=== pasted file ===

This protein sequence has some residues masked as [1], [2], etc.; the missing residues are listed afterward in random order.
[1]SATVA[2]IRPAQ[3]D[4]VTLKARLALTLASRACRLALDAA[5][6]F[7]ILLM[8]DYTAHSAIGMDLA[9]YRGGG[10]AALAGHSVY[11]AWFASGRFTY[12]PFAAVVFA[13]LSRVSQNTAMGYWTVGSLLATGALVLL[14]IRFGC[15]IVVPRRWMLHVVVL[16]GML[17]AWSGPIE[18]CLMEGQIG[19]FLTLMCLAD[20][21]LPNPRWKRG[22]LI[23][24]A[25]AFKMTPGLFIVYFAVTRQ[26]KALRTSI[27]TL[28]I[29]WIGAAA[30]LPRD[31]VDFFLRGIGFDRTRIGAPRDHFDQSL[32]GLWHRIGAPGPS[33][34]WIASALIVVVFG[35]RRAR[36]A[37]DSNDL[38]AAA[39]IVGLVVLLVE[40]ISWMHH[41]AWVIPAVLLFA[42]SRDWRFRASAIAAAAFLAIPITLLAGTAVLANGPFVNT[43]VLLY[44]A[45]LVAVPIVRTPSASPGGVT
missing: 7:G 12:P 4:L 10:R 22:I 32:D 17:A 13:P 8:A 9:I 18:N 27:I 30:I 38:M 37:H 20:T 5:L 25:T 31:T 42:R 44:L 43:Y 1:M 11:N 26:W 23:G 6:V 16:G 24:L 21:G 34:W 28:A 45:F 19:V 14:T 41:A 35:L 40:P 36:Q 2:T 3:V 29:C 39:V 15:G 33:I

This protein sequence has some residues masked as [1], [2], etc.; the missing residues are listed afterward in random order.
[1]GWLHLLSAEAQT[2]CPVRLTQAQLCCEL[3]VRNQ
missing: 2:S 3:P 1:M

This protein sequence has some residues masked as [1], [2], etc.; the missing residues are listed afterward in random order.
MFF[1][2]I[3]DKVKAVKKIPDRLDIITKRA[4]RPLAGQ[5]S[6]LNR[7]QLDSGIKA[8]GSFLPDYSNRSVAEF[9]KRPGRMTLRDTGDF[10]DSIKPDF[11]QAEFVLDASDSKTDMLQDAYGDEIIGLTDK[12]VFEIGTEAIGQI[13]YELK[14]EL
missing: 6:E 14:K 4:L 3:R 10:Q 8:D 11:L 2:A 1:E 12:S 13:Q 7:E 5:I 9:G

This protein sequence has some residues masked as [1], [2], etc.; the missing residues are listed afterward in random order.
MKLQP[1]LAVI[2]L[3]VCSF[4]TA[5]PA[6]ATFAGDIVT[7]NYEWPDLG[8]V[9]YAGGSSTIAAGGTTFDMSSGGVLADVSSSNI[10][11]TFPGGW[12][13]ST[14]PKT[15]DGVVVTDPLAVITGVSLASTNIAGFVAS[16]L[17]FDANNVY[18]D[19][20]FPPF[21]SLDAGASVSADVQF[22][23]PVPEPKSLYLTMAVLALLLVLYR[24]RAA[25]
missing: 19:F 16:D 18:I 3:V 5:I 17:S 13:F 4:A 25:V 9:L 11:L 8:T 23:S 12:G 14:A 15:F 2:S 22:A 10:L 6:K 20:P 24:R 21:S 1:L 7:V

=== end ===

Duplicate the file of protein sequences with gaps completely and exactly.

This protein sequence has some residues masked as [1], [2], etc.; the missing residues are listed afterward in random order.
[1]SATVA[2]IRPAQ[3]D[4]VTLKARLALTLASRACRLALDAA[5][6]F[7]ILLM[8]DYTAHSAIGMDLA[9]YRGGG[10]AALAGHSVY[11]AWFASGRFTY[12]PFAAVVFA[13]LSRVSQNTAMGYWTVGSLLATGALVLL[14]IRFGC[15]IVVPRRWMLHVVVL[16]GML[17]AWSGPIE[18]CLMEGQIG[19]FLTLMCLAD[20][21]LPNPRWKRG[22]LI[23][24]A[25]AFKMTPGLFIVYFAVTRQ[26]KALRTSI[27]TL[28]I[29]WIGAAA[30]LPRD[31]VDFFLRGIGFDRTRIGAPRDHFDQSL[32]GLWHRIGAPGPS[33][34]WIASALIVVVFG[35]RRAR[36]A[37]DSNDL[38]AAA[39]IVGLVVLLVE[40]ISWMHH[41]AWVIPAVLLFA[42]SRDWRFRASAIAAAAFLAIPITLLAGTAVLANGPFVNT[43]VLLY[44]A[45]LVAVPIVRTPSASPGGVT
missing: 7:G 12:P 4:L 10:R 22:I 32:D 17:A 13:P 8:A 9:I 18:N 27:I 30:I 38:M 37:H 20:T 5:L 25:T 31:T 42:R 44:L 43:Y 1:M 11:N 26:W 23:G 6:V 16:G 24:L 21:G 34:W 28:A 45:F 19:V 14:T 41:A 35:L 40:P 36:Q 2:T 3:V 29:C 39:V 15:G 33:I

This protein sequence has some residues masked as [1], [2], etc.; the missing residues are listed afterward in random order.
[1]GWLHLLSAEAQT[2]CPVRLTQAQLCCEL[3]VRNQ
missing: 2:S 3:P 1:M

This protein sequence has some residues masked as [1], [2], etc.; the missing residues are listed afterward in random order.
MFF[1][2]I[3]DKVKAVKKIPDRLDIITKRA[4]RPLAGQ[5]S[6]LNR[7]QLDSGIKA[8]GSFLPDYSNRSVAEF[9]KRPGRMTLRDTGDF[10]DSIKPDF[11]QAEFVLDASDSKTDMLQDAYGDEIIGLTDK[12]VFEIGTEAIGQI[13]YELK[14]EL
missing: 6:E 14:K 4:L 3:R 10:Q 8:D 11:L 2:A 1:E 12:S 13:Q 7:E 5:I 9:G

This protein sequence has some residues masked as [1], [2], etc.; the missing residues are listed afterward in random order.
MKLQP[1]LAVI[2]L[3]VCSF[4]TA[5]PA[6]ATFAGDIVT[7]NYEWPDLG[8]V[9]YAGGSSTIAAGGTTFDMSSGGVLADVSSSNI[10][11]TFPGGW[12][13]ST[14]PKT[15]DGVVVTDPLAVITGVSLASTNIAGFVAS[16]L[17]FDANNVY[18]D[19][20]FPPF[21]SLDAGASVSADVQF[22][23]PVPEPKSLYLTMAVLALLLVLYR[24]RAA[25]
missing: 19:F 16:D 18:I 3:V 5:I 17:S 13:F 4:A 25:V 9:L 11:L 8:T 23:S 12:G 14:A 15:F 2:S 22:A 10:L 6:K 20:P 24:R 21:S 1:L 7:V